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Today we focus on a singer on songwriter who was born in Princeton, NJ and who was influenced from an early age by folk and pop singers like The Mommas and The Poppas and Judy Collins. Her childhood included spending time in Japan, and was so into the folk/pop culture, that her classmates once told her if she played "Leavin' On A Jet Plane" one more time, they were going to cut her guitar strings.

Mary Chapin Carpenter is an artist whose folk background always shone through in her song writing. With song structure that wasn't common in the country genre, Carpenter quickly became known for unwillingness to be pigeon-holed into a tag put on her by her record label. With the release of her debut album Hometown Girl in 1987, Carpenter began telling people that instead of being called a "Country artist", she preferred to be called a "slash rocker" (as in county/folk/rock). Many critics agreed and while giving the album very high marks, especially for a debut album, it yielded no singles and failed to chart on any of Billboard's album charts.

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1989's State of the Heart began a string of album successes for Carpenter, garnering her the first of 5 straight gold or platinum albums. The album spawned 5 singles, including her first 2 top-10 hits, "Never Had It So Good" and "Quittin' Time" and showed more of a transition to country music. She would release 4 top-10 albums during the 90's, Shooting Straight In The Dark (1990), Come On Come On (1992), Stones In The Road (1994 - Carpenter's only #1 album) and A Place In The Road (1996). Carpenter's record label also release a greatest hit compilation in 1999. These albums featured 19 top-20 hits, of which 8 went top-10; her only #1 hit, "Shut Up and Kiss Me" hit the top spot in 1994.

After touring in support of her A Place In The Road, Carpenter took a hiatus from recording to write songs for a Broadway musical adaption of the classic western Shane. Carpenter was signed to the musical in 1998 after first Dolly Parton, and then Garth Brooks signed on, and then left the project. After 2 years of lack of progress with the play, Carpenter too left the project in 2000.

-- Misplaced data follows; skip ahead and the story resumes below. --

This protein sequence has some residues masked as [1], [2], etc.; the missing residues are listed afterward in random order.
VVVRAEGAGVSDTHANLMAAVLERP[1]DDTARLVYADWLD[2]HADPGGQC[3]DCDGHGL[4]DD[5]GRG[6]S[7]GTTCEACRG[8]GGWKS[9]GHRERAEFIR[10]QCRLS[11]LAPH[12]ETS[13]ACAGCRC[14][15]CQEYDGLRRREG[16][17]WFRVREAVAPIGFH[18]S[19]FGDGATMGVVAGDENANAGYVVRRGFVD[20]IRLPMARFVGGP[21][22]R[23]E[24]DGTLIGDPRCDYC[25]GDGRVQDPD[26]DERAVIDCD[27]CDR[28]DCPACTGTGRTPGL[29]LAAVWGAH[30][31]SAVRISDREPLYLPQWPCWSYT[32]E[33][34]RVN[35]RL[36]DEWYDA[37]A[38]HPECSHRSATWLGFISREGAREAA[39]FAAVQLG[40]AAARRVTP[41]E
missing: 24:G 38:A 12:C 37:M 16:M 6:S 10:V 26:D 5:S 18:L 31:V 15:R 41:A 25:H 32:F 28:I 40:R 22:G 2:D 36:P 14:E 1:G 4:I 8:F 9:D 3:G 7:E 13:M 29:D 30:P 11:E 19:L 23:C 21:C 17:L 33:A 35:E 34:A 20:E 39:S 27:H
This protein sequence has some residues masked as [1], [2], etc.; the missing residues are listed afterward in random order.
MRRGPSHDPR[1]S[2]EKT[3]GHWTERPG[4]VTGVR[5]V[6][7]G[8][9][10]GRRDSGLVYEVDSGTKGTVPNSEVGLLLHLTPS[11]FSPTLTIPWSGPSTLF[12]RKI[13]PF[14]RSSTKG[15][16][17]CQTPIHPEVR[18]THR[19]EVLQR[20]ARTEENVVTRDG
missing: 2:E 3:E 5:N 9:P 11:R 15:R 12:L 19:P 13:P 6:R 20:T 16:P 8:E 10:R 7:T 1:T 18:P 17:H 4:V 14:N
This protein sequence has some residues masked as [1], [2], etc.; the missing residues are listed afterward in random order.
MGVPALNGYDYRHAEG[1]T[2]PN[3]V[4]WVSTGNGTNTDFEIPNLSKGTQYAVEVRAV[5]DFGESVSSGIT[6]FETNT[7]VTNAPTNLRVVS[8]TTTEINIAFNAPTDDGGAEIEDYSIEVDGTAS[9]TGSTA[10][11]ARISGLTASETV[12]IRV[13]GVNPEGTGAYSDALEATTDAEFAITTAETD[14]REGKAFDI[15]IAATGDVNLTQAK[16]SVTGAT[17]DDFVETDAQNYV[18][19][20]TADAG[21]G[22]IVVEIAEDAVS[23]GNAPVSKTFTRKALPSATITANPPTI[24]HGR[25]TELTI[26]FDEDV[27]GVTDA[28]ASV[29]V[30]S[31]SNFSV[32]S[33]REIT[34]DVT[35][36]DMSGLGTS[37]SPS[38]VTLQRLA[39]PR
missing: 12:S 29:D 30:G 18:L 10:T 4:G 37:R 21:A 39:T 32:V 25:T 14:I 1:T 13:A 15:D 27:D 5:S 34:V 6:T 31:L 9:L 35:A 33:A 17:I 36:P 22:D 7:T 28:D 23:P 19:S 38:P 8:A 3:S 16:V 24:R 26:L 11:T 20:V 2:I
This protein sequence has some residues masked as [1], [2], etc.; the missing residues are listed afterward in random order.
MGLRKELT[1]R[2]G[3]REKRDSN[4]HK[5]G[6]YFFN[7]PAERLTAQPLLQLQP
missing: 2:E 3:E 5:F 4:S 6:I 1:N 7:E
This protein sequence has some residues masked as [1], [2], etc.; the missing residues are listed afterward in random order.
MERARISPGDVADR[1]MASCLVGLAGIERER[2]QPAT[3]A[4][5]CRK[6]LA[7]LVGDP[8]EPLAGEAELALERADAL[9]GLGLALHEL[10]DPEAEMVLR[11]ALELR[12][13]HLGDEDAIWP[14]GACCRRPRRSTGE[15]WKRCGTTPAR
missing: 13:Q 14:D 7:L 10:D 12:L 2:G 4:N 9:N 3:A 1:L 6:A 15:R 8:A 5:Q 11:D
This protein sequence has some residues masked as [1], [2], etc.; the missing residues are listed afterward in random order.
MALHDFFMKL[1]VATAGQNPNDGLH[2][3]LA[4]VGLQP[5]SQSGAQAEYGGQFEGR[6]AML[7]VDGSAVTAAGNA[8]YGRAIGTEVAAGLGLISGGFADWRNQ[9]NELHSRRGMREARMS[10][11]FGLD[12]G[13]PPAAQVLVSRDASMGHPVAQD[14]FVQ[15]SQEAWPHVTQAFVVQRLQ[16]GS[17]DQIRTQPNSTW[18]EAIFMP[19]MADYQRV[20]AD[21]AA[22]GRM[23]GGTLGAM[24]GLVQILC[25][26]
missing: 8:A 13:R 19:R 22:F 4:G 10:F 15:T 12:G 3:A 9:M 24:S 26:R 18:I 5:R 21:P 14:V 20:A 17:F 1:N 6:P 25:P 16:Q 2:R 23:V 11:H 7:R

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Her first new album in almost 5 years, 2001's Time*Sex*Love* met with unsatisfactory responses from critics, fans and country radio. The album failed to chart a single, while the New York Times wrote that Carpenter was "harder than ever to define stylistically" and album sales slumped. The singer would go on to release one more album with Columbia records, 2004's Between Here And Gone, which would receive great critical response, but the singer and the label would part ways after a 20-year relationship.

Carpenter signed with Zoe Records in 2007, releasing her first album with the label The Calling later that year. She would release 5 albums with the Indy label, and part ways with them after 2014's Songs From The Movie. She is currently in the studio working on a new album, The Things We Are Made Of, to be released by Lambent Light Records later this year, and the first single from the project is in our spotlight today. Mary Chapin Carpenter and "Something Tamed, Something Wild" is today's Catch of the Day, new music you haven't heard, but you'll want to hear it again.